Pass: House members standing up to NSA
The House of Representatives voted down an amendment July 23 that would significantly reduce the data-collection powers of the National Security Agency.
Typically, I would say our government failing to view the people’s rights as a priority yet again would be a massive fail. But this time, it’s actually a disguised victory for the rights activists.
The representatives posted a final tally of 217-205 in favor of the $512.5 billion appropriations bill, nulling the amendment Michigan Representative Justin Amash had offered to the House.
Had only seven of those “yes” votes been “no,” the leaders of the anti-NSA movement would have had a solid foot in the door.
But, the reason NSA opponents actually won is the amendment, co-sponsored by both Democrats and Republicans alike, finally began one of the first national conversations about privacy rights since the Patriot Act was passed.
It was even a tense enough situation for the White House to issue an emergency statement urging representatives to avoid jumping on the privacy-rights bandwagon.
Both parties were split in the vote, with Democrats and Republicans joining hands to fight against the massive meta-data collection.
That means this issue is transcending party-politics, which is exactly what we need to eventually defeat the NSA raking in every American’s phone records.
From here, it’s hard to say what’s next. It will take more than simply another proposal or amendment to persuade the rest of Congress to get on board with curtailing the astonishing mass data sweep.
But one thing is certain: The activists and politicians opposing the NSA are here for the long haul.
It’s becoming increasingly difficult for Congress to maintain majority support of the NSA. With the nation’s attention finally focusing, this isn’t going anywhere soon.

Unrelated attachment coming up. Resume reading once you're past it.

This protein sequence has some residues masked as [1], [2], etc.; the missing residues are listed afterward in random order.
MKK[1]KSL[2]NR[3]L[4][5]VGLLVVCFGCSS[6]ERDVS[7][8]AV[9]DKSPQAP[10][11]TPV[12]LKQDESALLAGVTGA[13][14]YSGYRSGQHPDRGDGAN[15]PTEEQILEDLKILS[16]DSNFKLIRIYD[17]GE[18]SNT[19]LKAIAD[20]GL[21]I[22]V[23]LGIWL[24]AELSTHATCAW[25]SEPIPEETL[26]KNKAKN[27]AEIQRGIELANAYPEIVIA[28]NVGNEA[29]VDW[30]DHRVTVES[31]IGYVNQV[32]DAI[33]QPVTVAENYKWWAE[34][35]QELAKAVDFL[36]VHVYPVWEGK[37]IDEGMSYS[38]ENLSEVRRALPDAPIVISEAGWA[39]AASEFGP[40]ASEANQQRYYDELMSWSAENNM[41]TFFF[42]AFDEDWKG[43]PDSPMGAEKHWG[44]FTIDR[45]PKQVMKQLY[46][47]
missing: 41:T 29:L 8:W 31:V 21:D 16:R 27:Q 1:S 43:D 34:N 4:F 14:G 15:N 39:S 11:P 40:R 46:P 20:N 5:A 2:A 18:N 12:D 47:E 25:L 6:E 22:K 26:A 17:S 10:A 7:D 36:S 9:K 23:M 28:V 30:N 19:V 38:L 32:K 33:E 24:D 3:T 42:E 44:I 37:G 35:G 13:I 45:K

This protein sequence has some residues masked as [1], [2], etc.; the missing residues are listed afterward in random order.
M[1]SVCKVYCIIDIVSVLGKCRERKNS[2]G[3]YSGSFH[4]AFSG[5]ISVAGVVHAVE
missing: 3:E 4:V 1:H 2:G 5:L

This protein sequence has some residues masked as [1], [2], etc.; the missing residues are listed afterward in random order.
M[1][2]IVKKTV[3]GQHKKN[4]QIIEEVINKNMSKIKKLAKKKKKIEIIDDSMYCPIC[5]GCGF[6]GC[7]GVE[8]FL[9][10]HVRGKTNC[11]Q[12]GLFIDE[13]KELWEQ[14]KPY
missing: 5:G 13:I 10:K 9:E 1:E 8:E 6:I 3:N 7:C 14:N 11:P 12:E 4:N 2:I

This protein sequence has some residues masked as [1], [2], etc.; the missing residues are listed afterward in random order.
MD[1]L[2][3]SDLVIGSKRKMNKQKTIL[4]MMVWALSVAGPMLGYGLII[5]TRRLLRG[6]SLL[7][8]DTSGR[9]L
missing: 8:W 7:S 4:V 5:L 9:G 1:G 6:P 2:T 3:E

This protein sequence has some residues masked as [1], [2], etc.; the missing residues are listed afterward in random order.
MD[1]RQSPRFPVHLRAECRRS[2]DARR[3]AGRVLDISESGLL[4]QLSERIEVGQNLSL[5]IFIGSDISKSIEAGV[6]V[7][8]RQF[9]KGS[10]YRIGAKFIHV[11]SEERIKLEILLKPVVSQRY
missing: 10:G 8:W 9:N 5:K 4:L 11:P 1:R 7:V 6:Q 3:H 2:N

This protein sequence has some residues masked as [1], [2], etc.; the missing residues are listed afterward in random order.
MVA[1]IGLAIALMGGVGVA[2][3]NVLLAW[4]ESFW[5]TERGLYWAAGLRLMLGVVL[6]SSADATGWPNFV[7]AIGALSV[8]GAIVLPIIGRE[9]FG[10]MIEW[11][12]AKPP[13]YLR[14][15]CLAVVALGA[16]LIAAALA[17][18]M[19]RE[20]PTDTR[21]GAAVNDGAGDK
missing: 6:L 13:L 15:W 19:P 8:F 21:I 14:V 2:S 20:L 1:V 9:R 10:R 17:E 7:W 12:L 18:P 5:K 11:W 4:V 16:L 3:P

Fail: Protesting at Shedd Aquarium doesn’t have strong message
The “Empty the Tanks” campaign protested at the Shedd Aquarium Saturday, according to an article by the Chicago Tribune.
Protests occurred all over the U.S. and also in many other countries around the world. The group had hoped to spread awareness of the dangers of captivity for both animals and human trainers.
Being a vegetarian, I understand the sentiment of wanting to let animals live freely without being confined to enclosed spaces, and I don’t completely disagree with their position on the surface.
The problem is “emptying the tanks,” as this group is suggesting, is certainly not the right way to end animal captivity.
After all, chances are the dolphins and whales at the Shedd Aquarium are already so conditioned to their environment they wouldn’t be able to survive on their own if they were ever released back into the ocean.
And even on that note, what is the point of demanding the Shedd, or any aquatic zoo, release the animals they already have in their possession? Considering releasing them wouldn’t necessarily end well for the animals, unless there is proof the trainers are abusing the animals they work with, they have no reason to give them up.
When it comes to continuing the practice of animal keeping, it’s certainly up for debate.
Though there are cases of abuse in zoos and aquariums, they offer people great insight into their lives, and I doubt every zoo and aquarium engages in cruel behavior. With the knowledge people can gain from witnessing animals interact with each other and their surroundings in a simulated environment, there’s little reason to assume animals are always being harmed in captivity.
As for the harm to the trainers the group preaches, I think it’s safe to say those incidents aren’t common, and trainers are most likely aware of the risks associated with working with wild animals.